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Sleep Disorders: Night Terrors

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Night terrors in children are distinctly different from the much more common nightmares. Night terror symptoms are frequent and recurrent episodes of intense crying and fear during sleep, with difficulty in arousing the child.

Night terrors typically occur in children aged 3 to 12 years.

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Who Gets Night Terrors?

An estimated 1% to 6% of children experience night terrors. The disorder usually resolves during adolescence.

What Causes Night Terrors?

Night terrors may be caused by:

What Are the Symptoms of Night Terrors?

In addition to frequent, recurrent episodes of intense crying and fear during sleep, with difficulty arousing the child, children with night terrors may also experience:

Unlike nightmares, most children do not recall a dream after a night terror episode, and they usually do not remember the episode the next morning.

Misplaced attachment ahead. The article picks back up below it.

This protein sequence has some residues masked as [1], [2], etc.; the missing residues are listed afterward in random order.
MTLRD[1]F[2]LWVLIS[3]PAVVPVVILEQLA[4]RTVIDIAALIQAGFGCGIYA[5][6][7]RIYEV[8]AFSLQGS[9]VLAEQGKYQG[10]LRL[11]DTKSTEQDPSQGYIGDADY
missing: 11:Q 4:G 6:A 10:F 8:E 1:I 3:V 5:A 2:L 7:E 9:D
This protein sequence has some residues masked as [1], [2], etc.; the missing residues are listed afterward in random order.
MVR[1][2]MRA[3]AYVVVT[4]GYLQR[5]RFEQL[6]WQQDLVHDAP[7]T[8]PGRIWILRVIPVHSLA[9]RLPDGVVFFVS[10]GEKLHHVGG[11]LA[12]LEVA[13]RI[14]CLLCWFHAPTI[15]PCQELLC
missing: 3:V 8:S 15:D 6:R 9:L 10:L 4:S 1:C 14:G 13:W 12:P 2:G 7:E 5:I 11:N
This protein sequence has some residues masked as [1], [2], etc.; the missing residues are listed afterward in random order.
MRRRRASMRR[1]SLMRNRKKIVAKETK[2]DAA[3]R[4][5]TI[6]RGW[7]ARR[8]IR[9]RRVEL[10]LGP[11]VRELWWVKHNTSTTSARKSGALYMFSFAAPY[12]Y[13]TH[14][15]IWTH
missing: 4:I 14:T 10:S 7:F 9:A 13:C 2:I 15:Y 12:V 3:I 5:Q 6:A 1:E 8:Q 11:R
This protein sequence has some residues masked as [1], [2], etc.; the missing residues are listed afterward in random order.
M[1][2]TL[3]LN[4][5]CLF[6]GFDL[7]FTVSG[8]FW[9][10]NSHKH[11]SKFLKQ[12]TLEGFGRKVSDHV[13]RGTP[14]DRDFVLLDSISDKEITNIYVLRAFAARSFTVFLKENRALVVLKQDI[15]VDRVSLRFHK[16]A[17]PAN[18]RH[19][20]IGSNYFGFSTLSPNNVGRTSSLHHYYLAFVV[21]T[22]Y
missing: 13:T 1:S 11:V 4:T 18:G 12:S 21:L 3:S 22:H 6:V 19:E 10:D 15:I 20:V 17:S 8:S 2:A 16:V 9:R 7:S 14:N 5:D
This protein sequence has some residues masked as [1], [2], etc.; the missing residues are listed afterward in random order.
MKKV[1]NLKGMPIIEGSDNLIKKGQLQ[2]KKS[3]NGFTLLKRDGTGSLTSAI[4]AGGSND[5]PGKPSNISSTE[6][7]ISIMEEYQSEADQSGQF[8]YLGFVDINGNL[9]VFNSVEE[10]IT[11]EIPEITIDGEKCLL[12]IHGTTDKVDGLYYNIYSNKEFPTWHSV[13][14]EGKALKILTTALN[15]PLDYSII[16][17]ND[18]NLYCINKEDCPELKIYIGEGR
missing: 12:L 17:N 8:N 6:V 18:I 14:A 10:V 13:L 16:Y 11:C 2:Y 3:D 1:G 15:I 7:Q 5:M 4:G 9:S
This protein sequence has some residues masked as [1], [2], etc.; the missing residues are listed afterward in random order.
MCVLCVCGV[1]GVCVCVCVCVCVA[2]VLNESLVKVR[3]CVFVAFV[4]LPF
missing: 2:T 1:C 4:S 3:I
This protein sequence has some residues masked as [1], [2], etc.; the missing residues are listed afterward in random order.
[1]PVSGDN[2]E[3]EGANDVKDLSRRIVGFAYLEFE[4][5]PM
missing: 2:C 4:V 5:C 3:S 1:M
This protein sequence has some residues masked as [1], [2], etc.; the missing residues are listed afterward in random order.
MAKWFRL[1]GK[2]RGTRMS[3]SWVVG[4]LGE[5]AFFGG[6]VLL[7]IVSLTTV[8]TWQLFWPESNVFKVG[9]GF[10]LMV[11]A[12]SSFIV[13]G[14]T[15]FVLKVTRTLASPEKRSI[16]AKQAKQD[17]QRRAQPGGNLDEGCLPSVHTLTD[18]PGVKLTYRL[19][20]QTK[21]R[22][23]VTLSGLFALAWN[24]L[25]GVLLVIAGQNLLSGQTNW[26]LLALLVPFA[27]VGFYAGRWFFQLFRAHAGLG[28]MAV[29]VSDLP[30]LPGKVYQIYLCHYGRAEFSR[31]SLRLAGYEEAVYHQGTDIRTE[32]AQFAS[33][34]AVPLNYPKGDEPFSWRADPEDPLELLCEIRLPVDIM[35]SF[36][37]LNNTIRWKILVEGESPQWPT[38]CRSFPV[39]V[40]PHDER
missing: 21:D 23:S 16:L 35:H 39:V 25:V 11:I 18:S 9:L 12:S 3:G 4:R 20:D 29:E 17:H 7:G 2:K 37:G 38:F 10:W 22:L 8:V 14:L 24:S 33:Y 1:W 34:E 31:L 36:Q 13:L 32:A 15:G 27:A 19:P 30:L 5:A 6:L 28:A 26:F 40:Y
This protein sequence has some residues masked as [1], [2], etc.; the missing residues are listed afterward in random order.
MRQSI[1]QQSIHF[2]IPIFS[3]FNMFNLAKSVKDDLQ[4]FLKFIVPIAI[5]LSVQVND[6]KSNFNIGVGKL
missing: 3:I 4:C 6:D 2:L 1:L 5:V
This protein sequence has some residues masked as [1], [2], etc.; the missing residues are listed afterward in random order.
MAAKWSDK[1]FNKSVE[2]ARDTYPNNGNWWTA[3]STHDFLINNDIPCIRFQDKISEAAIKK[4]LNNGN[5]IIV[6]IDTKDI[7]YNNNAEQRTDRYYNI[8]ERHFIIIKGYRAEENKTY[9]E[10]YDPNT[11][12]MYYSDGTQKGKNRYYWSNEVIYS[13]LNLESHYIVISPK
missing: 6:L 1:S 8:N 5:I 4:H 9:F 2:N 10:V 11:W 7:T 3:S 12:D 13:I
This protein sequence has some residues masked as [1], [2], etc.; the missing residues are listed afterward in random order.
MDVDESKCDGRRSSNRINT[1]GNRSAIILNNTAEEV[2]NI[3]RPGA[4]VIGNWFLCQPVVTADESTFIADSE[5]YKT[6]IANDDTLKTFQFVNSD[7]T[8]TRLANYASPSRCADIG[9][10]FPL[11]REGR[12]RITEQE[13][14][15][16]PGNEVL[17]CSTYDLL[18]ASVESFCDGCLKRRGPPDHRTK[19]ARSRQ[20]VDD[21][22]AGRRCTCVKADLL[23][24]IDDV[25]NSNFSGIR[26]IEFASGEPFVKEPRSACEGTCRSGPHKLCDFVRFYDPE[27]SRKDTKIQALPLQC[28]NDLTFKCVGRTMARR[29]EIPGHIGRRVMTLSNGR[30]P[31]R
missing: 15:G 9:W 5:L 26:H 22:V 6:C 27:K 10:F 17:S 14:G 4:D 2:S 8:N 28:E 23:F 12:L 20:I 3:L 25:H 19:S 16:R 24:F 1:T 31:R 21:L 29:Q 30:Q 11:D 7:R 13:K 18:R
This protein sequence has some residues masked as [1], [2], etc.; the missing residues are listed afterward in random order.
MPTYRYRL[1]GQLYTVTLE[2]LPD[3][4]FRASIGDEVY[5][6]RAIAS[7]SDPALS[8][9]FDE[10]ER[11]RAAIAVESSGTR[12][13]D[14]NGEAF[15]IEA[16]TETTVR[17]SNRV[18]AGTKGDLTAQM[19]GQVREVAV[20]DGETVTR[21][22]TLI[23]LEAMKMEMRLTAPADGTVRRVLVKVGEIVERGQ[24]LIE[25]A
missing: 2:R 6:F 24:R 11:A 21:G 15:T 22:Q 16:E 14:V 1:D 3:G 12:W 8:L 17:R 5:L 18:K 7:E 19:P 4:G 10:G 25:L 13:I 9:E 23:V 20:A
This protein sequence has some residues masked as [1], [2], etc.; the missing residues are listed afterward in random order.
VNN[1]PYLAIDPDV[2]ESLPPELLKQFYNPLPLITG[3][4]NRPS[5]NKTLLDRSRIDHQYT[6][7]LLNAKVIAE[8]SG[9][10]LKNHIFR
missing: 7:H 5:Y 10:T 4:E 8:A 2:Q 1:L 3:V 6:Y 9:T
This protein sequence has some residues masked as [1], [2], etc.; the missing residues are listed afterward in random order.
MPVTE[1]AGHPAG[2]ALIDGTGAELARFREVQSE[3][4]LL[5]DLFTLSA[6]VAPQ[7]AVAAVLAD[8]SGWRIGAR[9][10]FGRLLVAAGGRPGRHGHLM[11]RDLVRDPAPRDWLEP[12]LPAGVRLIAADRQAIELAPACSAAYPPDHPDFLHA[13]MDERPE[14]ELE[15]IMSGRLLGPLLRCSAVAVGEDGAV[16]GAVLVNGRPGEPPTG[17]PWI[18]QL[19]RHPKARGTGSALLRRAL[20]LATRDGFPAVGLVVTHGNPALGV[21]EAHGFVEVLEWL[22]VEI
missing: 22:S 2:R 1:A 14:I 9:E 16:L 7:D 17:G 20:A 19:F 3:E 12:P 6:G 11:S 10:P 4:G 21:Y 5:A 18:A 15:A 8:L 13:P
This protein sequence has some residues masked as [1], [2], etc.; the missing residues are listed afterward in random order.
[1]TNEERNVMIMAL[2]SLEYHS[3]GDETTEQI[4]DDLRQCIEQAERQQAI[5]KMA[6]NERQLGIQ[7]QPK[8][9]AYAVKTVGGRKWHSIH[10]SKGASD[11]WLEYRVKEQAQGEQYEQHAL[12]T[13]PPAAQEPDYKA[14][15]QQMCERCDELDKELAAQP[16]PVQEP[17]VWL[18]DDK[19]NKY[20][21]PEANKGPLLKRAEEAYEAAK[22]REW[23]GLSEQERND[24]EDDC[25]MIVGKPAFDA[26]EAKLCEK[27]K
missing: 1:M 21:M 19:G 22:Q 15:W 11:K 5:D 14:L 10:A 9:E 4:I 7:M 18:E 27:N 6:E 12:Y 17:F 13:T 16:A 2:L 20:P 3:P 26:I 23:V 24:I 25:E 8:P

What Happens During the Night Terror?

A typical night terror episode usually begins approximately 90 minutes after falling asleep. The child sits up in bed and screams. While appearing to be awake, the child is confused, disoriented, and unresponsive to stimuli. The child also seems to be unaware of the parents' presence and usually does not talk. The child may thrash around in bed and does not respond to comforting by the parents.

Most episodes last only a few minutes, but they may last up to 30 minutes before the child relaxes and returns to normal sleep.

Since the child has a disturbed sleep, he or she may appear tired the next day and also may have decreased attention span. Treatment and counseling for night terrors should be managed by a physician.

WebMD Medical Reference from eMedicineHealth

Reviewed by Amita Shroff, MD on May 07, 2014
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